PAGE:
Makes 1 cake
A fresh peach cake baked with native fruits should be glistening, buttery, and aromatic. This is a time-honored recipe from my childhood kitchen, tweaked a bit. My mother used this base for sweet-tart plums, pitted cherries, and peaches. It begins with a lightly spicy mixing-bowl batter that's scooped into a baking pan and topped with a tumble of peaches. As the cake bakes, the peach slices soften and their juices bubble and turn jammy while the cake puffs up around the edges and between the fruit. It is best served very fresh, within an hour or two after emerging from the oven. The cake is so simple to put together, you'll wonder how you made summer desserts without it.
|1 1/2||cups flour|
|1 1/2||teaspoons baking powder|
|1/2||teaspoon ground cinnamon|
|1/4||teaspoon ground nutmeg|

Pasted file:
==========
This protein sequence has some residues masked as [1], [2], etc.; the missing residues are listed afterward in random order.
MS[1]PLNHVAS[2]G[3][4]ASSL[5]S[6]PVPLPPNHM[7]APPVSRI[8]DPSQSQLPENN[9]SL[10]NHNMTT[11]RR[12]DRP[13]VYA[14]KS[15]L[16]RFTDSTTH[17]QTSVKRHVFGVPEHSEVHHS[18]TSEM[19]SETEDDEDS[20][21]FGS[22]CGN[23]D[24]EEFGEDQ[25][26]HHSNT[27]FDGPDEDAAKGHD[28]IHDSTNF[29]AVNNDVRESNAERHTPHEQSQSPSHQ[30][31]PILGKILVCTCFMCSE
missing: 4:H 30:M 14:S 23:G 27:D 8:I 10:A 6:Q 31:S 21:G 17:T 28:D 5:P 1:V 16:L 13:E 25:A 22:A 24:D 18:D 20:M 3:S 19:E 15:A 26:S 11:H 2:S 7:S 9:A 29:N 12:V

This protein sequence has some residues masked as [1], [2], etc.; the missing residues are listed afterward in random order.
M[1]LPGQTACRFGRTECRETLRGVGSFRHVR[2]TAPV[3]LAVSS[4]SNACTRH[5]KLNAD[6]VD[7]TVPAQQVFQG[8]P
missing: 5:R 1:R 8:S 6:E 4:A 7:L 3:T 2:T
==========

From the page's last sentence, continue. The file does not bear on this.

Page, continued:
|1/4||teaspoon ground allspice|
|2||tablespoons finely chopped or ground walnuts|
|1/2||cup (1 stick) unsalted butter, melted and cooled|
|7||tablespoons granulated sugar|
|1/2||cup whole milk|
|1||teaspoon vanilla extract|
|3||large firm, ripe peaches, peeled, pitted, and thickly sliced|
|2||tablespoons granulated sugar sifted with 2 teaspoons cornstarch|
|Confectioners' sugar (for sprinkling)|
2. In a large bowl, sift the flour, baking powder, cinnamon, nutmeg, allspice, and salt. Stir in the walnuts.
3. In a small bowl, whisk together the butter, 7 tablespoons granulated sugar, egg yolks, milk, and vanilla. Stir the milk mixture into the flour mixture to form a moist, soft, batterlike dough.
4. Scrape the dough into the pan and smooth the top with a rubber spatula.
5. In a medium bowl, lightly toss the peaches with the sugar-cornstarch mixture. Spoon the peaches on top of the dough.
6. Bake the cake for 35 minutes or until it rises and sets and the cake peeking through the peaches is golden brown.
7. Set the cake on a rack to cool for 15 minutes. Carefully unlock the springform hinge and lift off the ring. Leave to cool completely.
8. Sprinkle the cake with confectioners' sugar. Use a serrated knife to cut slices. Lisa Yockelson